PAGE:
- You have to be in control, though. You make the choices and the decisions, which we all do when we sew – or draw. You decide when to finish a seam or what stitch length or tension to use. When I am doing the free machining, I decide on the way I move the fabric to produce the appropriate mark.
- Time, as I mentioned above, is distorted. You don’t know if you have been sewing for fifteen minutes or three hours. Time seems to stand still. Great sports players talk about time slowing down so that they can make the perfect shot at their leisure.
- You feel that what you are doing is intrinsically valuable and worthwhile. So even while you are making you feel things going well, producing something desirable if only to yourself, that even if no-one ever saw it, it is worth doing. It is pleasing to the maker. It is rewarding in and of itself.
And it makes you feel better. I tried to write down what I felt during the sewing session, which is difficult after the event. I described it as stimulating, bewitching, addictive, cleansing and energising and flow.
The reason is, I think, that I rather fell in love with what I was making and, all false modesty aside, it was really easy. I got my background, used some 501 spray to hold it to the cotton bump and then cut out my applique and stitched with a very heavy dark grey thread:
Really easy, and yet the result was very pleasing. I began to reflect on whether this was because I was making something very derivative which struck me as being in good taste which I recognised as arty rather than being something authentically mine. I wondered if this was a different manifestation of the just show up and provide the hands and the universe will do the rest phenomenon. I am not sure. I don’t know if this is derivative or does mark a new departure in my style. It is heavily influenced by Janet Clare, but I see myself in it. Certainly in scenes like this:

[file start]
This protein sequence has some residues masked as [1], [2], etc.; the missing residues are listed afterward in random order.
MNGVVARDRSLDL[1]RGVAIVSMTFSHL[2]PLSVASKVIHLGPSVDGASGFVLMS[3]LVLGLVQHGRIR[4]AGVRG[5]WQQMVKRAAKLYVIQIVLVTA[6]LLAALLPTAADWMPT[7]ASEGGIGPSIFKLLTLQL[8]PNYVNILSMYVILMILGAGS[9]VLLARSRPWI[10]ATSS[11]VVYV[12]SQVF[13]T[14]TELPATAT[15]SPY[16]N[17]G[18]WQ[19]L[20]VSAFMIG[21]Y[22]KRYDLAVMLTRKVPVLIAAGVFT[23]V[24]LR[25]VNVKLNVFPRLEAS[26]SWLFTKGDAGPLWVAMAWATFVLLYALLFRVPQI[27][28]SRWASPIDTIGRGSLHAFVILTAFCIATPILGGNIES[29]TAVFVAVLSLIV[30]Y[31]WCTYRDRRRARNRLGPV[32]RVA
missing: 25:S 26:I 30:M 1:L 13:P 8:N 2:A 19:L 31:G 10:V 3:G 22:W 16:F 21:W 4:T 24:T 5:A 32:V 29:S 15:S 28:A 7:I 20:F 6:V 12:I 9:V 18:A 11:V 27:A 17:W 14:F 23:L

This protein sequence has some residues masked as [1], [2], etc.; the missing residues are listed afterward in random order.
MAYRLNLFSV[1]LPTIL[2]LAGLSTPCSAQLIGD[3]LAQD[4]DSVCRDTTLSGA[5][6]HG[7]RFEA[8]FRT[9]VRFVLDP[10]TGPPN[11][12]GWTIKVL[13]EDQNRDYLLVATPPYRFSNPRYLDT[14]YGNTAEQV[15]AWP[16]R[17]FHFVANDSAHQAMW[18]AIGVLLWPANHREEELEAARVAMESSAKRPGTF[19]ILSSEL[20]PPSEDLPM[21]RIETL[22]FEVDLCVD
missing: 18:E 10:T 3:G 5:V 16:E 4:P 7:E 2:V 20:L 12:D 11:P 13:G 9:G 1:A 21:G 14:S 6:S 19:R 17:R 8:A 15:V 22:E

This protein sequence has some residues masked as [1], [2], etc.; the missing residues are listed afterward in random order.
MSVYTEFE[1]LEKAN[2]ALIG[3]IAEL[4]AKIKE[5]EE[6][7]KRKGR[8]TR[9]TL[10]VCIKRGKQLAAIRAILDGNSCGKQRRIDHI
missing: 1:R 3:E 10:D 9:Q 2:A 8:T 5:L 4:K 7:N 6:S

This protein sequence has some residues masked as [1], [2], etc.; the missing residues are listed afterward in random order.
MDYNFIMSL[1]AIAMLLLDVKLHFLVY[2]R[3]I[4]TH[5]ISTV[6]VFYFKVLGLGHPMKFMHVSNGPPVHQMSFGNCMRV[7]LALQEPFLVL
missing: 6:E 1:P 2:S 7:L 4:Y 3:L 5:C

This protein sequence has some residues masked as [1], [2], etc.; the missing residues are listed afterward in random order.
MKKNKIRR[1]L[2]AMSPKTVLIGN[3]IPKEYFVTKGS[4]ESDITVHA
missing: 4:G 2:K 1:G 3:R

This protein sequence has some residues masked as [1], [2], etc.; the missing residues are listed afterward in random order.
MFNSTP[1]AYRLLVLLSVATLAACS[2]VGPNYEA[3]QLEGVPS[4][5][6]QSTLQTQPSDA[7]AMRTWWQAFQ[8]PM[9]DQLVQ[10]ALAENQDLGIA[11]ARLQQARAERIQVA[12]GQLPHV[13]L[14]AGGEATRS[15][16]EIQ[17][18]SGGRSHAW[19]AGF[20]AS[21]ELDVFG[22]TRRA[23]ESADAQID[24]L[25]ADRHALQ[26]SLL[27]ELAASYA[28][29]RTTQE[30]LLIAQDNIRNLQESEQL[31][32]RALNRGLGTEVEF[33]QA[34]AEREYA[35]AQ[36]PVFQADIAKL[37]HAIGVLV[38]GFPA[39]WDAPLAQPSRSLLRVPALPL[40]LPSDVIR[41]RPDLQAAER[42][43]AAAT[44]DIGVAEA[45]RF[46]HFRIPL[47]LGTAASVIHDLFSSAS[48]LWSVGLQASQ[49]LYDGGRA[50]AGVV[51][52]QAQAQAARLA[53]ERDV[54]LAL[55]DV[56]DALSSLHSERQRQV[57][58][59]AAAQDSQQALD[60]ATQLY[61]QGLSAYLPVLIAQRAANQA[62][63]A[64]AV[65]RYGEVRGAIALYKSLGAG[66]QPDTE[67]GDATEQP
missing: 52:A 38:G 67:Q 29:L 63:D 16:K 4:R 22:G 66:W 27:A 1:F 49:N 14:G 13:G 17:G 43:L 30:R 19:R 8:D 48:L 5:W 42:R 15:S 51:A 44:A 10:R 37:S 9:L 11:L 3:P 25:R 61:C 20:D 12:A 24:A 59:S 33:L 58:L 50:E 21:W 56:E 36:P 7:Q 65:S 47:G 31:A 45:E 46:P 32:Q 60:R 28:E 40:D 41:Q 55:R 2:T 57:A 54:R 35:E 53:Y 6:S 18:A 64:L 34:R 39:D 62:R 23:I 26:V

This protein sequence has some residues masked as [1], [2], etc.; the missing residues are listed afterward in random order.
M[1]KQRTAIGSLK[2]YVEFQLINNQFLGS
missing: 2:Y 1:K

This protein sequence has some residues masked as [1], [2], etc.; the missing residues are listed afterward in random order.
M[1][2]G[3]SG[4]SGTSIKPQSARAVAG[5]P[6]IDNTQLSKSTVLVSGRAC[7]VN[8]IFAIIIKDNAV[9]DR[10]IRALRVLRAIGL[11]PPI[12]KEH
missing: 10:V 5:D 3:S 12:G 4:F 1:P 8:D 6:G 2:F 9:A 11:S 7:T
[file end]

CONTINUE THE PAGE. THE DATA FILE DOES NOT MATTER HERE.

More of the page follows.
which has quite a bleak and melancholy feel to it.
But I want to return to the joy and delight in bunging down some fabric, stitching into it and amazing yourself with what emerges. I was happy to see these pieces turn up:
These eggs were made with really gorgeous tiny fabric samples of silk, cotton and wool furnishing textiles. I couldn’t throw them away despite their size, and was so glad when I found a use for them. Lay me a pretty egg is a reference to a commenter on a recent post telling me that it was her dialect for someone making a mistake – a nicer version of ‘he really laid an egg there’. I wanted to use the phrase.
These are made up berries, but the quality of the line for the stem and branches really delighted me. This sounds immodest, but I had the feeling that I could have closed my eyes and this would have come out right. It is also completely different to my usual drawing style which is a single continuous line filled in with a watercolour wash:
This is sketchbook page showing my usual simplified but quite definite drawing style. The sketchiness is great in the embroideries. It allows for all sorts of instant corrections if the drawing goes badly:
This is another interesting example of this project allowing me to explore some theory that I have worked with for years in a new way. It is a good example of action research – but that would have to be the subject of another post.